It’s safe to assume that lots of Florida film fans are eagerly anticipating the December release of Peter Jackson’s “The Hobbit.” Jackson also directed the “Lord of the Rings” trilogy, which became one of the most critically acclaimed and commercially successful film franchises in the modern era.
Now, it seems like a much smaller studio might be trying to piggyback on that success.
New Line Cinema recently sued a company called The Asylum, which is planning to release a direct-to-video movie called “Age of the Hobbits” a few days before New Line releases “The Hobbit.”
New Line’s argument is that “hobbit” is a trademarked term that was invented by J.R.R. Tolkein for his novels, which New Line’s films are adaptations of.
In response, The Asylum alleges that “hobbit” has become a generic term, so using “hobbit” in the title is nominative fair use (i.e. a use of a trademark-protected term that is legally permitted because it doesn’t substantially infringe on the trademark holder’s rights and advantages.)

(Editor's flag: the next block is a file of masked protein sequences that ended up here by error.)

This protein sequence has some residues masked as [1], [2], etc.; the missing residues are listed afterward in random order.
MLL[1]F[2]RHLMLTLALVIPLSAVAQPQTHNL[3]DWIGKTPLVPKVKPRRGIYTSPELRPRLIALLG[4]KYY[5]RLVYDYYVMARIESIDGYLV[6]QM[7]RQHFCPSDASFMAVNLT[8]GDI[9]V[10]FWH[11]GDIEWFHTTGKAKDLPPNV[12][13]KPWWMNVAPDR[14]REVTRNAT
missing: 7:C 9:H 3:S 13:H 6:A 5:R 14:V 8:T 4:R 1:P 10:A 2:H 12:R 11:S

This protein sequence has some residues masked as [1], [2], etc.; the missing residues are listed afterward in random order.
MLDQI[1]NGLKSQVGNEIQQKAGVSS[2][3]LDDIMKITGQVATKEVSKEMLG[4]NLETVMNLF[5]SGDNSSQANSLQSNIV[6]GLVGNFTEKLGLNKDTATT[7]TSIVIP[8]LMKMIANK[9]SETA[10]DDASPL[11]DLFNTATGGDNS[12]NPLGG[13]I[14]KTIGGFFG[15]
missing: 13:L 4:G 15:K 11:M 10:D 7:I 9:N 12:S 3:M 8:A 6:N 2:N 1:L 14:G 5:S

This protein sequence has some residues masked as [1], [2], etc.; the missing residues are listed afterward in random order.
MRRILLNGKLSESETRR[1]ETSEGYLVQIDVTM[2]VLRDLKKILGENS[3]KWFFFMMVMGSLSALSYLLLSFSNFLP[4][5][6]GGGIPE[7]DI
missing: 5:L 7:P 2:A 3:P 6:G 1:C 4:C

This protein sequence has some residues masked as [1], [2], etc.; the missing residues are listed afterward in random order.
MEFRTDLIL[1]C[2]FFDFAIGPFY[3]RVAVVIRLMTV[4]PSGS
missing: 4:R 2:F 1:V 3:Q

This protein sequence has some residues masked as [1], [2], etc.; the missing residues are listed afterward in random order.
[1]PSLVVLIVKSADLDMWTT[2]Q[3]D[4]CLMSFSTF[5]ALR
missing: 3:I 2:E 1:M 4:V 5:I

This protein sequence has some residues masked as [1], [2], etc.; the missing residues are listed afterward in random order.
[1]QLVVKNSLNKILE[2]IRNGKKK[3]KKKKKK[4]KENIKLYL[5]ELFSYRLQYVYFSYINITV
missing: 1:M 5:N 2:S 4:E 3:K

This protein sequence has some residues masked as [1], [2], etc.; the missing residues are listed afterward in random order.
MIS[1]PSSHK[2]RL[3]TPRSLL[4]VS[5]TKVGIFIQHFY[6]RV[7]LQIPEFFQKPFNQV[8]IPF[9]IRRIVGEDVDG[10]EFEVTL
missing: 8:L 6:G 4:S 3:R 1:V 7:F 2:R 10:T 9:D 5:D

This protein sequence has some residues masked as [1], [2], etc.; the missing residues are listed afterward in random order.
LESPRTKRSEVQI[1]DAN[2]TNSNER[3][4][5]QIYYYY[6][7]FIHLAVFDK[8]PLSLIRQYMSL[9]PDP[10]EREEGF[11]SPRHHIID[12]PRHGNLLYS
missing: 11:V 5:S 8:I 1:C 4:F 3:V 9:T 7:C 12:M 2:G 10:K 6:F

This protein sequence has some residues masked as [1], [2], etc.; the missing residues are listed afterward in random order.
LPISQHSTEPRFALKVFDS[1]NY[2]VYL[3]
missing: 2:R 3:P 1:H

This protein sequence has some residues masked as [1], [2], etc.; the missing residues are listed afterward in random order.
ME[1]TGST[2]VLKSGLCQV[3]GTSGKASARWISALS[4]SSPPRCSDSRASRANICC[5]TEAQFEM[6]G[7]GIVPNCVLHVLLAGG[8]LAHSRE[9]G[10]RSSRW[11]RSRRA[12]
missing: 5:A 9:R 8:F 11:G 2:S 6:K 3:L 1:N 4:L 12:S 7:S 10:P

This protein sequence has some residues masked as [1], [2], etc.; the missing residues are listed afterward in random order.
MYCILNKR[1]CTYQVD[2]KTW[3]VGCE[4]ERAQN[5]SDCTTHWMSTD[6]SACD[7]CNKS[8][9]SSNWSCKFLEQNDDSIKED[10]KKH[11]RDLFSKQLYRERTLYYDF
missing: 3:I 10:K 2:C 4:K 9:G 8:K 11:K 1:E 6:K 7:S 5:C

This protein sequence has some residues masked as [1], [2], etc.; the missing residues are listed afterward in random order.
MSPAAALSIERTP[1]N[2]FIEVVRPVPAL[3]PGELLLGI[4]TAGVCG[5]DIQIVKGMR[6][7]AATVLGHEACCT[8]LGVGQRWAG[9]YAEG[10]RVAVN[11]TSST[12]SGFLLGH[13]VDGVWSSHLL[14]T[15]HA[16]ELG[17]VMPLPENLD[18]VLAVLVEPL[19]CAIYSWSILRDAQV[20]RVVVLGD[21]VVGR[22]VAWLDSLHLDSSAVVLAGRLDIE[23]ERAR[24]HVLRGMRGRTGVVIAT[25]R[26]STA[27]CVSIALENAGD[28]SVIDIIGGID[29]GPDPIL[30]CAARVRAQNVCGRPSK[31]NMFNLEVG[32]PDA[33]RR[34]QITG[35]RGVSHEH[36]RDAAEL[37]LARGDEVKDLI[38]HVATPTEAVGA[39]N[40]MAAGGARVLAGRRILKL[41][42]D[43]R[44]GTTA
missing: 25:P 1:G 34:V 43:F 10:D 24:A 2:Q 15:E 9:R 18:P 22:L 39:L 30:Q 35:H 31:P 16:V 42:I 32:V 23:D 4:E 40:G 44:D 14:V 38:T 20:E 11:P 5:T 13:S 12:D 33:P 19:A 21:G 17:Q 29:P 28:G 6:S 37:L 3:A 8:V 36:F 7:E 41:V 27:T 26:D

The Asylum has never argued that “Age of the Hobbits” is wildly original, so it’s safe to assume that it hopes people will either be interested in “Age of the Hobbits” after seeing “The Hobbit” or else will get confused and will rent “Age of the Hobbits” thinking that they’re getting “The Hobbit.”
Do you have any thoughts on this? If you were in a hurry, would you think “Age of the Hobbits” was “The Hobbit”? Is The Asylum exercising creativity and freedom with “Age of the Hobbits,” or is it being slimy?
Source: The Hollywood Reporter, ” ‘Hobbit’ Lawyers Threaten ‘Age of the Hobbits’ Movie,” Matthew Belloni, Oct. 17, 2012